For a given sequence of boolean values, we can enumerate it and transform it into a sequence of column indexes for each *True* in the sequence.

... # convert into column indexes ix = [i for i, x in enumerate(subset) if x] |

If the sequence has no column indexes (in the case of all *False* values), then we can skip that sequence.

# check for now column (all False) if len(ix) == 0: continue |

We can then use the column indexes to choose the columns in the dataset.

... # select columns X_new = X[:, ix] |

And this subset of the dataset can then be evaluated as we did before.

... # define model model = DecisionTreeClassifier() # define evaluation procedure cv = RepeatedStratifiedKFold(n_splits=10, n_repeats=3, random_state=1) # evaluate model scores = cross_val_score(model, X_new, y, scoring=‘accuracy’, cv=cv, n_jobs=–1) # summarize scores result = mean(scores) |

If the accuracy for the model is better than the best sequence found so far, we can store it.

... # check if it is better than the best so far if best_score is None or result >= best_score: # better result best_subset, best_score = ix, result |

And that’s it.

Tying this together, the complete example of feature selection by enumerating all possible feature subsets is listed below.

1 2 3 4 5 6 7 8 9 10 11 12 13 14 15 16 17 18 19 20 21 22 23 24 25 26 27 28 29 30 31 32 33 34 35 36 37 38 | # feature selection by enumerating all possible subsets of features from itertools import product from numpy import mean from sklearn.datasets import make_classification from sklearn.model_selection import cross_val_score from sklearn.model_selection import RepeatedStratifiedKFold from sklearn.tree import DecisionTreeClassifier # define dataset X, y = make_classification(n_samples=1000, n_features=5, n_informative=2, n_redundant=3, random_state=1) # determine the number of columns n_cols = X.shape[1] best_subset, best_score = None, 0.0 # enumerate all combinations of input features for subset in product([True, False], repeat=n_cols): # convert into column indexes ix = [i for i, x in enumerate(subset) if x] # check for now column (all False) if len(ix) == 0: continue # select columns X_new = X[:, ix] # define model model = DecisionTreeClassifier() # define evaluation procedure cv = RepeatedStratifiedKFold(n_splits=10, n_repeats=3, random_state=1) # evaluate model scores = cross_val_score(model, X_new, y, scoring=‘accuracy’, cv=cv, n_jobs=–1) # summarize scores result = mean(scores) # report progress print(‘>f(%s) = %f ‘ % (ix, result)) # check if it is better than the best so far if best_score is None or result >= best_score: # better result best_subset, best_score = ix, result # report best print(‘Done!’) print(‘f(%s) = %f’ % (best_subset, best_score)) |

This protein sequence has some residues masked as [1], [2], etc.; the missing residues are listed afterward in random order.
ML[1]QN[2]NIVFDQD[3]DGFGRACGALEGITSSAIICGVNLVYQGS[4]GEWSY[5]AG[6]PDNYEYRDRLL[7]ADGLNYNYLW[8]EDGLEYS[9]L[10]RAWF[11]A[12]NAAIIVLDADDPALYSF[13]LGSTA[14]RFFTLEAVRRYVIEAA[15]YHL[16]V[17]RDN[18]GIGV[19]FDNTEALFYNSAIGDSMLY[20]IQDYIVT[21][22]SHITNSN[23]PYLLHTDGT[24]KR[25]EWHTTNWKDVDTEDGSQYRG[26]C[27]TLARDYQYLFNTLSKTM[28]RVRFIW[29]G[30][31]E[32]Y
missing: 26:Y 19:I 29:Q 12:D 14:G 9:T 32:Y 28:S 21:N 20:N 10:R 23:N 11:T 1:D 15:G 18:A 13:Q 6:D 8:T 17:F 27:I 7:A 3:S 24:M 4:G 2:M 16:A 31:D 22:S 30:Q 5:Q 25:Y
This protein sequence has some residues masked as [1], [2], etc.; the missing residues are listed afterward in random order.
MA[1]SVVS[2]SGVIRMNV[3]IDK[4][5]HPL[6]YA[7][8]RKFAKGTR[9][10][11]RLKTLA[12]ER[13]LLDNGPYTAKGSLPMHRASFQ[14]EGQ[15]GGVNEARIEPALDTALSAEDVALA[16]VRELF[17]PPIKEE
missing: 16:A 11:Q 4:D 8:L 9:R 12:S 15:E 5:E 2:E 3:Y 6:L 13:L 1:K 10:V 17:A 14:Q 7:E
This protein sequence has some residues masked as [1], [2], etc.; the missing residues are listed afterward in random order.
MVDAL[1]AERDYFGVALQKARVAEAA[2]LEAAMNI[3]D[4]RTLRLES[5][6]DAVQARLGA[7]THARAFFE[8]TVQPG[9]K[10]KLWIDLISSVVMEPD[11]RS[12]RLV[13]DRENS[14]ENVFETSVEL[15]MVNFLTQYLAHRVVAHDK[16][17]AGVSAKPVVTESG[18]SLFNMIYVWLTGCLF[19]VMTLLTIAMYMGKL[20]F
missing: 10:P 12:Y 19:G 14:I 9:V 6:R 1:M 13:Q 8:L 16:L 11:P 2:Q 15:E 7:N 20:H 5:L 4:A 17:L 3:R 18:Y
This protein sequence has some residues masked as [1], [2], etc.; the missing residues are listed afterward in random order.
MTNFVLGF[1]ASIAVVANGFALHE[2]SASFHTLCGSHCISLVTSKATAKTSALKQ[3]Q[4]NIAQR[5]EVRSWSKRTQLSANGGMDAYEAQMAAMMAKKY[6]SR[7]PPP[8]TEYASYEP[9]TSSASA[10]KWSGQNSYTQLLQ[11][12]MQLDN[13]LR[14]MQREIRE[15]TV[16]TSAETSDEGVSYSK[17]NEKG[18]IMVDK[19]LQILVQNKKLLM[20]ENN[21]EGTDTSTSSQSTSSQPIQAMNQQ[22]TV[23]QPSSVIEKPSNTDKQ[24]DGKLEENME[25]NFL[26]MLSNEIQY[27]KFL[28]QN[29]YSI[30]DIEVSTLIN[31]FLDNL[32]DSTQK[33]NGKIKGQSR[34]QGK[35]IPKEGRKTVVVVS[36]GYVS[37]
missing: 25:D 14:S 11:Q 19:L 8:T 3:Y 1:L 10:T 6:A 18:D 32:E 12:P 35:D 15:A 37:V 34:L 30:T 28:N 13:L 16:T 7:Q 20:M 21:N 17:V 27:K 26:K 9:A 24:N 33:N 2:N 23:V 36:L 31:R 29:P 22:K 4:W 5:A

Running the example reports the mean classification accuracy of the model for each subset of features considered. The best subset is then reported at the end of the run.

**Note**: Your results may vary given the stochastic nature of the algorithm or evaluation procedure, or differences in numerical precision. Consider running the example a few times and compare the average outcome.

In this case, we can see that the best subset of features involved features at indexes [2, 3, 4] that resulted in a mean classification accuracy of about 83.0 percent, which is better than the result reported previously using all input features.

1 2 3 4 5 6 7 8 9 10 11 12 13 14 15 16 17 18 19 20 21 22 23 24 25 26 27 28 29 30 31 32 33 | >f([0, 1, 2, 3, 4]) = 0.813667 >f([0, 1, 2, 3]) = 0.827667 >f([0, 1, 2, 4]) = 0.815333 >f([0, 1, 2]) = 0.824000 >f([0, 1, 3, 4]) = 0.821333 >f([0, 1, 3]) = 0.825667 >f([0, 1, 4]) = 0.807333 >f([0, 1]) = 0.817667 >f([0, 2, 3, 4]) = 0.830333 >f([0, 2, 3]) = 0.819000 >f([0, 2, 4]) = 0.828000 >f([0, 2]) = 0.818333 >f([0, 3, 4]) = 0.830333 >f([0, 3]) = 0.821333 >f([0, 4]) = 0.816000 >f([0]) = 0.639333 >f([1, 2, 3, 4]) = 0.823667 >f([1, 2, 3]) = 0.821667 >f([1, 2, 4]) = 0.823333 >f([1, 2]) = 0.818667 >f([1, 3, 4]) = 0.818000 >f([1, 3]) = 0.820667 >f([1, 4]) = 0.809000 >f([1]) = 0.797000 >f([2, 3, 4]) = 0.827667 >f([2, 3]) = 0.755000 >f([2, 4]) = 0.827000 >f([2]) = 0.516667 >f([3, 4]) = 0.824000 >f([3]) = 0.514333 >f([4]) = 0.777667 Done! f([0, 3, 4]) = 0.830333 |